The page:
Business confidence levels are plummeting as the tourist industry heads towards winter, prompting renewed calls for a winter package to support the county’s tourism industry and save jobs.

A survey by the Cumbria Tourist board of 150 tourism-related businesses from across the county found that almost half of respondents don’t feel confident that their business can survive the next six months, and nearly two-thirds don’t feel confident about their longer-term survival.

The survey also found that 10% of tourism businesses are still unable to reopen in a viable way, with average capacity per business is just 75% of what it would normally be and average spend is significantly down.

Staffing capacities are reduced and 43% of businesses are keeping some staff on furlough and 75% of businesses will not be recruiting – up from 50% a month ago while 23% of businesses plan redundancies, with management posts amongst the most common to go.

These results came before the Government’s latest Rule of Six announcement, which it is already impacting on bookings. Now, as we head into autumn and winter, and with the added complexities of evolving government restrictions, it is clear that the industry will continue to be impacted and will need to keep adapting. As a result, the organisation is now teaming up with Mr Tim Farron MP alongside fellow Cumbria MPs and the Lake District Hotel Association (LDHA) – to renew its plea for urgent Government intervention to support jobs, businesses and customers through the challenging winter months.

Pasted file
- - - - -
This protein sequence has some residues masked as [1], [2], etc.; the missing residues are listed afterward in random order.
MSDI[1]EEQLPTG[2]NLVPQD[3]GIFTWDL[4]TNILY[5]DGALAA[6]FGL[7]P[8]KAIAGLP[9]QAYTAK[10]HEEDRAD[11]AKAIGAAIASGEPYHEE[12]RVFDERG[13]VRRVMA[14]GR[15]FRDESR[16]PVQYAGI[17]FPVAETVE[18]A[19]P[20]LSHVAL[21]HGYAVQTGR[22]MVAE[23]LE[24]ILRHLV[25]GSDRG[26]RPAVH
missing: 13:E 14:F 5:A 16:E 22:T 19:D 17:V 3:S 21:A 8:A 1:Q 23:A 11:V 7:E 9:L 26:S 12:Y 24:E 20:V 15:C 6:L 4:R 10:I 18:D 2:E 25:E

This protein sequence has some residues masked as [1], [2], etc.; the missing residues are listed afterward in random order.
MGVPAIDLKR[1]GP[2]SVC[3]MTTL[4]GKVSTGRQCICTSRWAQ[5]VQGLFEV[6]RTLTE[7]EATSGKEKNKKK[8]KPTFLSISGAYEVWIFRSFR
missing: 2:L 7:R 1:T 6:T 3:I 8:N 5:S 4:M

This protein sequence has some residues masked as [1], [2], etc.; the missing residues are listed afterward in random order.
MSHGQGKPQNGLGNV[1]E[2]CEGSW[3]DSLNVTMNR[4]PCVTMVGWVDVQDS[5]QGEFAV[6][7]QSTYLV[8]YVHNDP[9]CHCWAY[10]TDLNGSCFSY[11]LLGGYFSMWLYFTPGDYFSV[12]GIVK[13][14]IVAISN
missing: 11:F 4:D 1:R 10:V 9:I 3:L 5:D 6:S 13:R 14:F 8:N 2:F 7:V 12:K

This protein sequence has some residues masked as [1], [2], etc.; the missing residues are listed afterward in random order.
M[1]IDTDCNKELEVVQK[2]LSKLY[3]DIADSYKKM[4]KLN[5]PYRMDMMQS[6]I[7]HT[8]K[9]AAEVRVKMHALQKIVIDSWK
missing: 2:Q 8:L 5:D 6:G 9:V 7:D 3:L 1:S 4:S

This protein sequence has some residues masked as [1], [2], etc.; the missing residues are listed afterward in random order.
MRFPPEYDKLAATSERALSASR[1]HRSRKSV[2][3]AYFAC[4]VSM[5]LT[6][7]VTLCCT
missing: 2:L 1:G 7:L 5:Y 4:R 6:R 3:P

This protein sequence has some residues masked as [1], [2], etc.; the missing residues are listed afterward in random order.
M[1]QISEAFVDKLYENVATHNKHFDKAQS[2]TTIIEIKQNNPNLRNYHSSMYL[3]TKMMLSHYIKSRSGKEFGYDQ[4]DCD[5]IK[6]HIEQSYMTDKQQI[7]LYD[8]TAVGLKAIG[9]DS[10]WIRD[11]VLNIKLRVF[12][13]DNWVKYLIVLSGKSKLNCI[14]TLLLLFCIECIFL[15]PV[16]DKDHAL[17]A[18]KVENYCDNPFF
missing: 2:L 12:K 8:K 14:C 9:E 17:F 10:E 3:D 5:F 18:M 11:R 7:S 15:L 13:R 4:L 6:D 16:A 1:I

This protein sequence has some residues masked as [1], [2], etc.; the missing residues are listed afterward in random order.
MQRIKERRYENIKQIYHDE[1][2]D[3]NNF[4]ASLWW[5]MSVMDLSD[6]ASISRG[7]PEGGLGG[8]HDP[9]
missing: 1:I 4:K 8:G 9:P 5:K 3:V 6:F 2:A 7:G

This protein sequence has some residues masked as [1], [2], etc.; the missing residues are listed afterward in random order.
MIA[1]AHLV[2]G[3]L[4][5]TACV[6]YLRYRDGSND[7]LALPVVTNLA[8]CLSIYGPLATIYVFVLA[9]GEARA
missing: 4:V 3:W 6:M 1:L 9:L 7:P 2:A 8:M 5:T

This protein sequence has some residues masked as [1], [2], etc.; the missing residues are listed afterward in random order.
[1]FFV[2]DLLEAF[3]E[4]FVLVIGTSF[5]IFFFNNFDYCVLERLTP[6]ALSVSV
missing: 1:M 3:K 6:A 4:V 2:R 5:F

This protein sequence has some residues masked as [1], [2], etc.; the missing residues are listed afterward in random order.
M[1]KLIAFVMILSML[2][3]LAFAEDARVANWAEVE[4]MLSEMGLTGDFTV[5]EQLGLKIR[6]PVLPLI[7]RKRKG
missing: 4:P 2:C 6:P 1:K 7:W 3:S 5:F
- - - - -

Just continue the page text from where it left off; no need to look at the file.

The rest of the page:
Gill Haigh, Managing Director of Cumbria Tourism, comments, “As we head into the traditionally quieter autumn and winter months, and with the added uncertainty about the continuing impact of COVID-19, this new research shows precisely why this is such a critical time for our industry. The closures between March and July wiped more than £1.5billion from the county’s economy and saw parts of Cumbria identified as the ‘England’s furlough capital’.

“Although most businesses were able to start reopening and welcome back staycationers from 4 July onwards, the results show there has been no automatic bounce back. Even before last week’s announcement regarding the rule of six and the implications this has for the hospitality sector and its customers, business confidence was plummeting.

“A number of crucial markets remain decimated, including international visitors, group travel, corporate, large parties, events and weddings. We had hoped to see some relaxation of corporate and possibly other restrictions, but this has now been paused. In July, serviced occupancy levels were on average just half of what they should be at one of the busiest times of the year. We need continued Government intervention to support businesses and Cumbria Tourism will continue to make the county’s voice heard at the highest levels as we continue to call for urgent action.”


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